Archaeologist Brian Sloan believes there is “more to be found” in Downpatrick

The most recent skeleton is that of a young woman, believed to be a late adolescent, buried between 1317 and 1429.

Experts said she was suffering from severe tooth abscesses at the time of her death and believe she may have traveled to the on-site monastery in search of medicine or prayer.

A community dig was led by archaeologists from Queen’s University in Belfast, working with volunteers to prepare the ground for the erection of a replica high cross. Visitors from around the world flocked to the area as the dig unfolded.

‘Rich picture of medieval life’

Ancient pottery and animal bones were also recovered in the buried kitchen of a 13th Century Benedictine Abbey as well as a flint tool dating to about 7,000 BC.

Blackberry seeds, sloe pips, fish bones and charred wheat grains from bread-making were also found.

Medieval jugs found during the dig have been carefully pieced together

Excavation director Brian Sloan said subsequent analysis, including radiocarbon dating of three of the skeletons, had uncovered a “rich picture of medieval life”.

Although analysis of the skeletons is ongoing, he said evidence showed the young child had lived and died before the Anglo-Norman invasion of 1177 AD.

He said the young woman had lived sometime between 1317-1429 AD when the site was occupied by the Benedictine Abbey.

Mr. Sloan said the other archaeological finds had offered an insight into life in the abbey and a glimpse into an 8th Century Christian monastic site.

“We can use this evidence to build up a picture of the diet and everyday activities of the monks who lived and prayed here,” he added.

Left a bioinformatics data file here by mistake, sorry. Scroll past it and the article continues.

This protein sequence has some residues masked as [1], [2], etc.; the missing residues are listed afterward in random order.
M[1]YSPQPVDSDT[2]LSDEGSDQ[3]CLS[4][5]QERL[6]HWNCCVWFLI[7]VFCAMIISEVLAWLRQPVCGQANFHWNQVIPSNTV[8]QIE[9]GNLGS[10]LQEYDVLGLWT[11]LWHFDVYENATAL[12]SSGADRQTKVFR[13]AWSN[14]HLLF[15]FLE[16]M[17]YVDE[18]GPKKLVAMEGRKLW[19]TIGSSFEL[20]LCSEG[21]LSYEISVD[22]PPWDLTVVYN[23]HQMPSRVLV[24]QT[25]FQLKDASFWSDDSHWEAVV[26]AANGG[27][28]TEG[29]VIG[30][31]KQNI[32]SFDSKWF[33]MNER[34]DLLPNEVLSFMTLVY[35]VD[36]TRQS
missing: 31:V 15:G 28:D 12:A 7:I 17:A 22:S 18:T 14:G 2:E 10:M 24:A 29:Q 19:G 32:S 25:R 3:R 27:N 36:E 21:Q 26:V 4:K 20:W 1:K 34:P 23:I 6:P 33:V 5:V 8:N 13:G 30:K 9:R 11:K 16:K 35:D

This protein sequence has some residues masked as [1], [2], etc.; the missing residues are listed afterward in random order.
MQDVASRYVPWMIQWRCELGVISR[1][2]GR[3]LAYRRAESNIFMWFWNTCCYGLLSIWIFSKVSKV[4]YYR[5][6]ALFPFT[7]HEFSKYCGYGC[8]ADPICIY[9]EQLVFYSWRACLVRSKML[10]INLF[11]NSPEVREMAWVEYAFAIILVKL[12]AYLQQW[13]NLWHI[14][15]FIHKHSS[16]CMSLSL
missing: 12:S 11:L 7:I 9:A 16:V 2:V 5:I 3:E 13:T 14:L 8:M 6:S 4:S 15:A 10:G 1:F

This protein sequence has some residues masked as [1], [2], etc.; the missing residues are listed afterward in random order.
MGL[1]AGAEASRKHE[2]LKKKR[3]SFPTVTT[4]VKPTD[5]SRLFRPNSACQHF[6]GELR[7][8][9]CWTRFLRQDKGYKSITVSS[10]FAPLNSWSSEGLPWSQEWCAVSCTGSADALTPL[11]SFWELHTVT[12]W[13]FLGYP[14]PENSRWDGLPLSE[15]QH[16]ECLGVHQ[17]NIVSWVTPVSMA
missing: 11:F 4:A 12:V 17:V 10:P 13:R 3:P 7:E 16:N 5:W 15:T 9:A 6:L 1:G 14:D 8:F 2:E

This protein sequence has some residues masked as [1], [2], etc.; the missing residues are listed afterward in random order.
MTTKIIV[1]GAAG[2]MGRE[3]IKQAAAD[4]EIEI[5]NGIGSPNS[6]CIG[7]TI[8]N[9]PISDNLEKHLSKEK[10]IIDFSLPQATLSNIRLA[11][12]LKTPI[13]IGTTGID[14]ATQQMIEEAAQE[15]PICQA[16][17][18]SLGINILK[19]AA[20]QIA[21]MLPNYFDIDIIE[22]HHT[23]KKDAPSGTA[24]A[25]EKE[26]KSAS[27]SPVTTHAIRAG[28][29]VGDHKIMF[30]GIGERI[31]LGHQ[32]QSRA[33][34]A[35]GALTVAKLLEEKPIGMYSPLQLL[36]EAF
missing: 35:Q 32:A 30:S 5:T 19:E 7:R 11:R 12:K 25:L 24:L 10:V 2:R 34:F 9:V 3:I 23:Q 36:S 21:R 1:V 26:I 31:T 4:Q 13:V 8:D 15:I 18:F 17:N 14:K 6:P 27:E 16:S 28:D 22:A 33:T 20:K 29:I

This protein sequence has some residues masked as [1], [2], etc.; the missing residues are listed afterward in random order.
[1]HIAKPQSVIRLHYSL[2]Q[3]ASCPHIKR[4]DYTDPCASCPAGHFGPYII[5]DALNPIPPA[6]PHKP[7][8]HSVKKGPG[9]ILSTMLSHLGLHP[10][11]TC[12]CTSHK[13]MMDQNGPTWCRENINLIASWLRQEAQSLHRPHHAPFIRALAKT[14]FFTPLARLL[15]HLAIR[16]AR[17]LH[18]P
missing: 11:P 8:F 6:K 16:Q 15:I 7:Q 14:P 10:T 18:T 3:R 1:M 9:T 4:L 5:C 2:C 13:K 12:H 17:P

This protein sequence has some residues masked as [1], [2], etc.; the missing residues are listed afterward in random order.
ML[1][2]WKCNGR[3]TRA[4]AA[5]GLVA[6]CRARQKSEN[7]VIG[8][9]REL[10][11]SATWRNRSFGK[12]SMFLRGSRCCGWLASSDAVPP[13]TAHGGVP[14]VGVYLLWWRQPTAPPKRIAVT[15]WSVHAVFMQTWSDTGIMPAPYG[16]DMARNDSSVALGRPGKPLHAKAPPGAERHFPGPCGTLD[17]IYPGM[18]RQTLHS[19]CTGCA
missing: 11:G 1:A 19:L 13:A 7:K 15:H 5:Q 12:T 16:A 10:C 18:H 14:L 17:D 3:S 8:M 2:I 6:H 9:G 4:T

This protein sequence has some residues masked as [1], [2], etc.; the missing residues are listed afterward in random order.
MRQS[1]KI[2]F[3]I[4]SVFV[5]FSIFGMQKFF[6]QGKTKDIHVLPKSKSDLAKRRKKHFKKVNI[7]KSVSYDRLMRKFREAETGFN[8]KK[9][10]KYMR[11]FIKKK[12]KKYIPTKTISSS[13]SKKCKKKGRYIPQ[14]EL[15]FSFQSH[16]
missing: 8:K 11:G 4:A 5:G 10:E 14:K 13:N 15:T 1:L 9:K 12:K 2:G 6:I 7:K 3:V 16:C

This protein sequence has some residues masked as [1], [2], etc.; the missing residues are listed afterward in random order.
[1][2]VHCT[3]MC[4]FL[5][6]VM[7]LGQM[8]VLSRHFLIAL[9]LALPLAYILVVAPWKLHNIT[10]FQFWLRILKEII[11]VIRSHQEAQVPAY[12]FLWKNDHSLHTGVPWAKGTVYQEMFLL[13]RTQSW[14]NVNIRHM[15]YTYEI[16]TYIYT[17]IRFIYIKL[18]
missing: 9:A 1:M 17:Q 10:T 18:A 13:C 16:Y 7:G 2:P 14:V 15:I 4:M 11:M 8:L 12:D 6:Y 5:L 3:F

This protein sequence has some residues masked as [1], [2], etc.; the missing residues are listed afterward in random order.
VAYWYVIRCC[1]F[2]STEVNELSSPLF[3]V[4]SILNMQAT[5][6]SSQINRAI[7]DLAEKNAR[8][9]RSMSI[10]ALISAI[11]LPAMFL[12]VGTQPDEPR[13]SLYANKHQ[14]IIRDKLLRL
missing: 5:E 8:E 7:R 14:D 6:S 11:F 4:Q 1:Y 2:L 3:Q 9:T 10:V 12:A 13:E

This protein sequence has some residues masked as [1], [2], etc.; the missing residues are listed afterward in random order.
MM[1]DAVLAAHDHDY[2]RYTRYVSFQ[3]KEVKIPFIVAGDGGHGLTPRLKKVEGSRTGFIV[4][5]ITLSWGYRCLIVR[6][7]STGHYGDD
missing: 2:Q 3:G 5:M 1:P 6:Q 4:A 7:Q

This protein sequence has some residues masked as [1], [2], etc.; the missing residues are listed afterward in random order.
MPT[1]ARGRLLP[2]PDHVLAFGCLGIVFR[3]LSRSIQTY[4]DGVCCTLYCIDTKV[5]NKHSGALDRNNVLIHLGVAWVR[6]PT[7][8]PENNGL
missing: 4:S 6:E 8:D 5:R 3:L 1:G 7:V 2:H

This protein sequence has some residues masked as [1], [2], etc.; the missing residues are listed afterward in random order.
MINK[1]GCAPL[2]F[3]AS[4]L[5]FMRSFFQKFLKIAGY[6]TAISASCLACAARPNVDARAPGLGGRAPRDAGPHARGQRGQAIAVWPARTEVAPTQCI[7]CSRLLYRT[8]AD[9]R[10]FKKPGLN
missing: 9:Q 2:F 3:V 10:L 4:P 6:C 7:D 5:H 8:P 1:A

An arrow head from 12th or 13th Centuries is among other items found during the excavation

“The large pottery shards have been painstakingly pieced together at Queen’s University Belfast giving an idea of the shape, size, and decoration of the vessels.

“A rich environmental picture is being established through the processing of the soil samples taken during the excavation.”

Metalwork recovered from an ancient pit has also been analyzed and include fine copper alloy dress pins, a socketed arrowhead, a horseshoe, a pair of iron shears and a length of chain with a suspension hook still attached.

A number of items are now on display in the High Cross Gallery at Down County Museum in Downpatrick, in two new cases funded by the British Museum Trust, while research work continues on the collection of artifacts, dating from the Mesolithic (c. 7000 BC) period.

Mr. Sloan added: “This is fantastic as Downpatrick has almost been ignored from an archaeological and historical point of view. “It has got my blood flowing. I believe there is more to be found.”